Economists Carl Shapiro and Hal Varian even proved that the value of a software company is the total lock-in. Here’s the logic: Assume, for example, that you have 100 people in a company using MS Office at a cost of $500 each. If it cost the company less than $50,000 to switch to Open Office, they would. If it cost the company more than $50,000, Microsoft would increase its prices.
Mostly, companies increase their lock-in through security mechanisms. Sometimes patents preserve lock-in, but more often it’s copy protection, digital rights management (DRM), code signing or other security mechanisms. These security features aren’t what we normally think of as security: They don’t protect us from some outside threat, they protect the companies from us.
Microsoft has been planning this sort of control-based security mechanism for years. First called Palladium and now NGSCB (Next-Generation Secure Computing Base), the idea is to build a control-based security system into the computing hardware. The details are complicated, but the results range from only allowing a computer to boot from an authorized copy of the OS to prohibiting the user from accessing “unauthorized” files or running unauthorized software. The competitive benefits to Microsoft are enormous (.pdf).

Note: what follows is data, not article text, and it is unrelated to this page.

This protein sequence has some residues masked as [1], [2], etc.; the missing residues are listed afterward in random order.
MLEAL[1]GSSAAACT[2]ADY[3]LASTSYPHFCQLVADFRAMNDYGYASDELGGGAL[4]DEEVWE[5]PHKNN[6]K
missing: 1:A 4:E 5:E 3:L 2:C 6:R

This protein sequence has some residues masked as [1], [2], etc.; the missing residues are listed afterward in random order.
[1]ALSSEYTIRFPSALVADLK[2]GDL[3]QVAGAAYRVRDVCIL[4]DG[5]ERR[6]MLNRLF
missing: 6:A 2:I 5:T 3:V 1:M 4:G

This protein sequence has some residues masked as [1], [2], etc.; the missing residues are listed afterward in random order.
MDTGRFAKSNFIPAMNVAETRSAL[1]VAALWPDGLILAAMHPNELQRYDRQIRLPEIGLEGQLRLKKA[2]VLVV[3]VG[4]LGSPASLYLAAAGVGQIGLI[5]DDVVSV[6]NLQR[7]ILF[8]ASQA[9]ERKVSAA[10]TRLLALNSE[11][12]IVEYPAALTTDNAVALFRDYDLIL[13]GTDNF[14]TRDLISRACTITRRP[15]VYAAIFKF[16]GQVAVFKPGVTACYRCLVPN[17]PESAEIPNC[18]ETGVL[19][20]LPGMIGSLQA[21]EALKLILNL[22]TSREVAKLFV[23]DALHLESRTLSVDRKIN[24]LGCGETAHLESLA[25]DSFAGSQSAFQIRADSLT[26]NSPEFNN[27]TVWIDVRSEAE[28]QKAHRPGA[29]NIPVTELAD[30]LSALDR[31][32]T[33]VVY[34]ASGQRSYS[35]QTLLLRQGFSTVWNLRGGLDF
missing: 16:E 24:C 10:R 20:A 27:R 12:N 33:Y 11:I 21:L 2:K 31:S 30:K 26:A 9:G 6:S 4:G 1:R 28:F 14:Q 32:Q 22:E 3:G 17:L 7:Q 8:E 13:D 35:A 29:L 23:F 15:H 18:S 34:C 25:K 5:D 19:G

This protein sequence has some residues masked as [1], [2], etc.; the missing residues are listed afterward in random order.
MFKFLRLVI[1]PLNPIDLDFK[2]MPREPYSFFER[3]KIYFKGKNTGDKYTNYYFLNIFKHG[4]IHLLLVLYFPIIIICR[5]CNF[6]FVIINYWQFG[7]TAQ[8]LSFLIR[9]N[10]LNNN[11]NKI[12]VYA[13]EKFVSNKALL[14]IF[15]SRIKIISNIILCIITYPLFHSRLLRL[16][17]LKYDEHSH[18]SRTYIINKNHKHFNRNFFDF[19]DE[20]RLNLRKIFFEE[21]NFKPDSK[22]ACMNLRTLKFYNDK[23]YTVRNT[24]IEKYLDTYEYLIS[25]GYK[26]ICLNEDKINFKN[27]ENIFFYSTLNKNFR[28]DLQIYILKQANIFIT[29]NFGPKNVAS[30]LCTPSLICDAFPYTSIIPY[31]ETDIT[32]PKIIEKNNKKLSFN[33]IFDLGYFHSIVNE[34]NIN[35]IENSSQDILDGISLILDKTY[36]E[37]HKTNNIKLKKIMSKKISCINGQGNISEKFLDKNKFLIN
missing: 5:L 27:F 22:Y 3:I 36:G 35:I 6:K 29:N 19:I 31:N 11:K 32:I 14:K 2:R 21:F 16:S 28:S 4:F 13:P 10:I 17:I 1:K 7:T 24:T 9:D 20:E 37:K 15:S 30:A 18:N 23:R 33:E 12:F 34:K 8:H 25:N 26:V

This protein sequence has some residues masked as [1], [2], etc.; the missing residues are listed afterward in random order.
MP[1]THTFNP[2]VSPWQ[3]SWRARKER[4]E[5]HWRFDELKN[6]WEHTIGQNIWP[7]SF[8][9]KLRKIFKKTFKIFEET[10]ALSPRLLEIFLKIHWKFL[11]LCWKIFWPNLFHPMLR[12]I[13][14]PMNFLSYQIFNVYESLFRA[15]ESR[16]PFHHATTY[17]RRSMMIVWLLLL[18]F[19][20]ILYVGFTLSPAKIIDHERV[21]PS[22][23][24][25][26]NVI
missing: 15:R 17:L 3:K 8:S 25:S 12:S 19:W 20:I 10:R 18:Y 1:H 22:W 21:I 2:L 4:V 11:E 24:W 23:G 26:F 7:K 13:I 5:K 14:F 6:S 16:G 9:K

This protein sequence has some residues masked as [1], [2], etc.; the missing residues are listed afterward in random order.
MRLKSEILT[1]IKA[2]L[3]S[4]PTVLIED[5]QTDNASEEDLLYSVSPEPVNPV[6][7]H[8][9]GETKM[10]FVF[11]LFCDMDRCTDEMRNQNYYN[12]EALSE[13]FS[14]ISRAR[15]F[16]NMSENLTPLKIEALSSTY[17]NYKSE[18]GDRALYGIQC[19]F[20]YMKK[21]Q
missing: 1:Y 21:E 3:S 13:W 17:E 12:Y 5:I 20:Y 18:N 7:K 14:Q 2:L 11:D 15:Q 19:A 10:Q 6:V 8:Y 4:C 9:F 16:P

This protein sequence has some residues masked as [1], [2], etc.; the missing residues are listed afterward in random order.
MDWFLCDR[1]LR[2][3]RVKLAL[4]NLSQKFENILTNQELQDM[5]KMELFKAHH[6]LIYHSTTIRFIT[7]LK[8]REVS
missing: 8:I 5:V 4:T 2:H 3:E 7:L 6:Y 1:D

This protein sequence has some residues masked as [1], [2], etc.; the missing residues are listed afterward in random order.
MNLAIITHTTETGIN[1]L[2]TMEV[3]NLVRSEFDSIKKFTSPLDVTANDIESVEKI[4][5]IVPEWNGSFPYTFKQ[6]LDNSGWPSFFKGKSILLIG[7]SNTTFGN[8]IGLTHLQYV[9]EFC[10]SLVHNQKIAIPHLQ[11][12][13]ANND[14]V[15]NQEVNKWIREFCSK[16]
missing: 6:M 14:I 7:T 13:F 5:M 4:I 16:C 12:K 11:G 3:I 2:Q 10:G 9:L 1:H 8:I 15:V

Of course, that’s not how Microsoft advertises NGSCB. The company has positioned it as a security measure, protecting users from worms, Trojans and other malware. But control does not equal security; and this sort of control-based security is very difficult to get right, and sometimes makes us more vulnerable to other threats. Perhaps this is why Microsoft is quietly killing NGSCB—we’ve gotten BitLocker, and we might get some other security features down the line—despite the huge investment hardware manufacturers made when incorporating special security hardware into their motherboards.
In my last column, I talked about the security-versus-privacy debate, and how it’s actually a debate about liberty versus control. Here we see the same dynamic, but in a commercial setting. By confusing control and security, companies are able to force control measures that work against our interests by convincing us they are doing it for our own safety.
As for Apple and the iPhone, I don’t know what they’re going to do. On the one hand, there’s this analyst report that claims there are over a million unlocked iPhones, costing Apple between $300 million and $400 million in revenue. On the other hand, Apple is planning to release a software development kit this month, reversing its earlier restriction and allowing third-party vendors to write iPhone applications. Apple will attempt to keep control through a secret application key that will be required by all “official” third-party applications, but of course it’s already been leaked.
And the security arms race goes on …